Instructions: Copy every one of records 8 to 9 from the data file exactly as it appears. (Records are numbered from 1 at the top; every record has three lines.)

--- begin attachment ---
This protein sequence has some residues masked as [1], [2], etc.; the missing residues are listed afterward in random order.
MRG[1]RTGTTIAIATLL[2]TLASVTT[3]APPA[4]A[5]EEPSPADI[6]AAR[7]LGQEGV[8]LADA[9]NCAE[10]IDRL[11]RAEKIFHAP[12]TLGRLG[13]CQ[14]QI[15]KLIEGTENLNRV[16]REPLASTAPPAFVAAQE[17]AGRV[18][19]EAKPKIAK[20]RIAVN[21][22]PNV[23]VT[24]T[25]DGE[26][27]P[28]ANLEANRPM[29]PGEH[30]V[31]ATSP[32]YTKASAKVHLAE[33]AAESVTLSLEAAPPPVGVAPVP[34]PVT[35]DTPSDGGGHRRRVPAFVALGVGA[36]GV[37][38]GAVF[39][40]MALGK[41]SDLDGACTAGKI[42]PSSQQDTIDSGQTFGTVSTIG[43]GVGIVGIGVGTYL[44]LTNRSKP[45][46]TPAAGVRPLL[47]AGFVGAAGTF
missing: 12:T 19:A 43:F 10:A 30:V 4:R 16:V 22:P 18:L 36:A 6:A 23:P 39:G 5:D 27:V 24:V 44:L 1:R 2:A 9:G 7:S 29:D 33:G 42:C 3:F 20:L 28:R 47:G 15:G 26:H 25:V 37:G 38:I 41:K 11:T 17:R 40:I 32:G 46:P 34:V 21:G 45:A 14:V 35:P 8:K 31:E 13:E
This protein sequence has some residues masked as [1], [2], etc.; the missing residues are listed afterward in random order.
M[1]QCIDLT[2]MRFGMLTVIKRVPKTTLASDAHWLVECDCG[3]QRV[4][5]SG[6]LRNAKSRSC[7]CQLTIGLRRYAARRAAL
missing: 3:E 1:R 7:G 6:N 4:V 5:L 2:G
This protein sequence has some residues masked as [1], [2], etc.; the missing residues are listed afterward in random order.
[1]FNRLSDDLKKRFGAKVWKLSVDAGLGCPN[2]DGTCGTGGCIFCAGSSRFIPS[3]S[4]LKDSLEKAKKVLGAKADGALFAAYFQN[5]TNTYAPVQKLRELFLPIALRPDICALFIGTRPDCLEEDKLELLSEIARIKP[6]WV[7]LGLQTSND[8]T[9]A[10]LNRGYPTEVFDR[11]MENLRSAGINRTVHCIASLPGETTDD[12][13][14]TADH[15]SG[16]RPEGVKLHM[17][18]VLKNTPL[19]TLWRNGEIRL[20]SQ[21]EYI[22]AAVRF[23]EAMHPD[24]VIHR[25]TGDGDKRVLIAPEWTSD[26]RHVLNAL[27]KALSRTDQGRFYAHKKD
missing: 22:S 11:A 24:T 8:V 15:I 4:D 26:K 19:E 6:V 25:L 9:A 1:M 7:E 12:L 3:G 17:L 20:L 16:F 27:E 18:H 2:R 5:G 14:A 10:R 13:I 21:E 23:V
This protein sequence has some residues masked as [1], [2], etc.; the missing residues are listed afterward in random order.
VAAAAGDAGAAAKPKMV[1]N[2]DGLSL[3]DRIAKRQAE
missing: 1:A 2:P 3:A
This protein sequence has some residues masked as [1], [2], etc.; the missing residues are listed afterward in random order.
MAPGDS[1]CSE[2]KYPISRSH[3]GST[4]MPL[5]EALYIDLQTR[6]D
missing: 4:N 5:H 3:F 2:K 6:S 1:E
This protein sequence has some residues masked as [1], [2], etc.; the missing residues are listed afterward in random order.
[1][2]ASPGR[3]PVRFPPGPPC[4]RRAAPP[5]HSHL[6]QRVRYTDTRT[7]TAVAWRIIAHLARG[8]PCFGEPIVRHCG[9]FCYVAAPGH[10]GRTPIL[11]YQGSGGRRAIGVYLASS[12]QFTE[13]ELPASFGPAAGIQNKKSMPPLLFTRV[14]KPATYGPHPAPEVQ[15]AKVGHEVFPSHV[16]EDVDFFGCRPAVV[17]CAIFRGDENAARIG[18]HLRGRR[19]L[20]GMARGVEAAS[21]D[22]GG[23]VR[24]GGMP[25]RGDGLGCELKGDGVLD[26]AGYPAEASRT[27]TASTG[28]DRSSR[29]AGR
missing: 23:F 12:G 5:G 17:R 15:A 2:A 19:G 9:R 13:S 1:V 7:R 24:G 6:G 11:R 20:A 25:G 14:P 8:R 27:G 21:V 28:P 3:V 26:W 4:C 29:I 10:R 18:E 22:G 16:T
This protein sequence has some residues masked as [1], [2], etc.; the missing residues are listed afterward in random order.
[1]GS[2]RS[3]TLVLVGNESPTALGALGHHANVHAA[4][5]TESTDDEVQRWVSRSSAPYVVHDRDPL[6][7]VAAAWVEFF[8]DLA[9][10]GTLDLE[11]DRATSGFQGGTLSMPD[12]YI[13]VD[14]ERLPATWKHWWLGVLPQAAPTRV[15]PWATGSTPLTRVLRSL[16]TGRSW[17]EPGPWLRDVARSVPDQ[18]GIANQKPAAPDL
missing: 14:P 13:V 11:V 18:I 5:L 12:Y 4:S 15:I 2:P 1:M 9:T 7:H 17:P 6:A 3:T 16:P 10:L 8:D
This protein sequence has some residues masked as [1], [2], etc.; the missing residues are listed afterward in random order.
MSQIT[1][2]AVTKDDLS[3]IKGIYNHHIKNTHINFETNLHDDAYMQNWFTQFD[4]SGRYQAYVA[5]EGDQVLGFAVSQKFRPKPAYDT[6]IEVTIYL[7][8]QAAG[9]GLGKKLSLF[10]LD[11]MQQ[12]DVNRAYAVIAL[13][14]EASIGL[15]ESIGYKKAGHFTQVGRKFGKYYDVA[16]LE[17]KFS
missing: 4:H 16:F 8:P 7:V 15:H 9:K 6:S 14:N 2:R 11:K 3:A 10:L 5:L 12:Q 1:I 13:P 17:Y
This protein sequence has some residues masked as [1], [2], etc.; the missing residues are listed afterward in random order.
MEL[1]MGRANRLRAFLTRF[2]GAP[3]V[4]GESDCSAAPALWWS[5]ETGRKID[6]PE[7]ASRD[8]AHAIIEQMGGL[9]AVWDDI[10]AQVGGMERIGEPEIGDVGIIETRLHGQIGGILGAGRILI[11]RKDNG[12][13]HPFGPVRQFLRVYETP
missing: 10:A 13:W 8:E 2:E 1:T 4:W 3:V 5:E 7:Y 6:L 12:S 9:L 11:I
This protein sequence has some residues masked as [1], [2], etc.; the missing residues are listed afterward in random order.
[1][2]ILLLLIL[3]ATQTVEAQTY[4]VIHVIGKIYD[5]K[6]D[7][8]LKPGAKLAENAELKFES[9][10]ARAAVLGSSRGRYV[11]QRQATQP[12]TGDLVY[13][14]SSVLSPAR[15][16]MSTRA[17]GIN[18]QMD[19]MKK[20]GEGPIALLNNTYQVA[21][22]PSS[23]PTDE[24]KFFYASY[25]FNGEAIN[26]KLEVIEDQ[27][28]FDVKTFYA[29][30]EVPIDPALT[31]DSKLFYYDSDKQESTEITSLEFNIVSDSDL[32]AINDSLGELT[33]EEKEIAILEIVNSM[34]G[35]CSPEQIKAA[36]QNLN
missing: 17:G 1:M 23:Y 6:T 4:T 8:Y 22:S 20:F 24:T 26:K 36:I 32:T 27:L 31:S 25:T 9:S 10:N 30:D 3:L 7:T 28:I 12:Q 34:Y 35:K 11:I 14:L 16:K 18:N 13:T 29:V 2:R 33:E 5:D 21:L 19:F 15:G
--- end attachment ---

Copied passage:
This protein sequence has some residues masked as [1], [2], etc.; the missing residues are listed afterward in random order.
MSQIT[1][2]AVTKDDLS[3]IKGIYNHHIKNTHINFETNLHDDAYMQNWFTQFD[4]SGRYQAYVA[5]EGDQVLGFAVSQKFRPKPAYDT[6]IEVTIYL[7][8]QAAG[9]GLGKKLSLF[10]LD[11]MQQ[12]DVNRAYAVIAL[13][14]EASIGL[15]ESIGYKKAGHFTQVGRKFGKYYDVA[16]LE[17]KFS
missing: 4:H 16:F 8:P 7:V 15:H 9:K 6:S 14:N 2:R 11:K 3:A 10:L 5:L 12:Q 1:I 13:P 17:Y
This protein sequence has some residues masked as [1], [2], etc.; the missing residues are listed afterward in random order.
MEL[1]MGRANRLRAFLTRF[2]GAP[3]V[4]GESDCSAAPALWWS[5]ETGRKID[6]PE[7]ASRD[8]AHAIIEQMGGL[9]AVWDDI[10]AQVGGMERIGEPEIGDVGIIETRLHGQIGGILGAGRILI[11]RKDNG[12][13]HPFGPVRQFLRVYETP
missing: 10:A 13:W 8:E 2:E 1:T 4:W 3:V 5:E 7:Y 6:L 12:S 9:L 11:I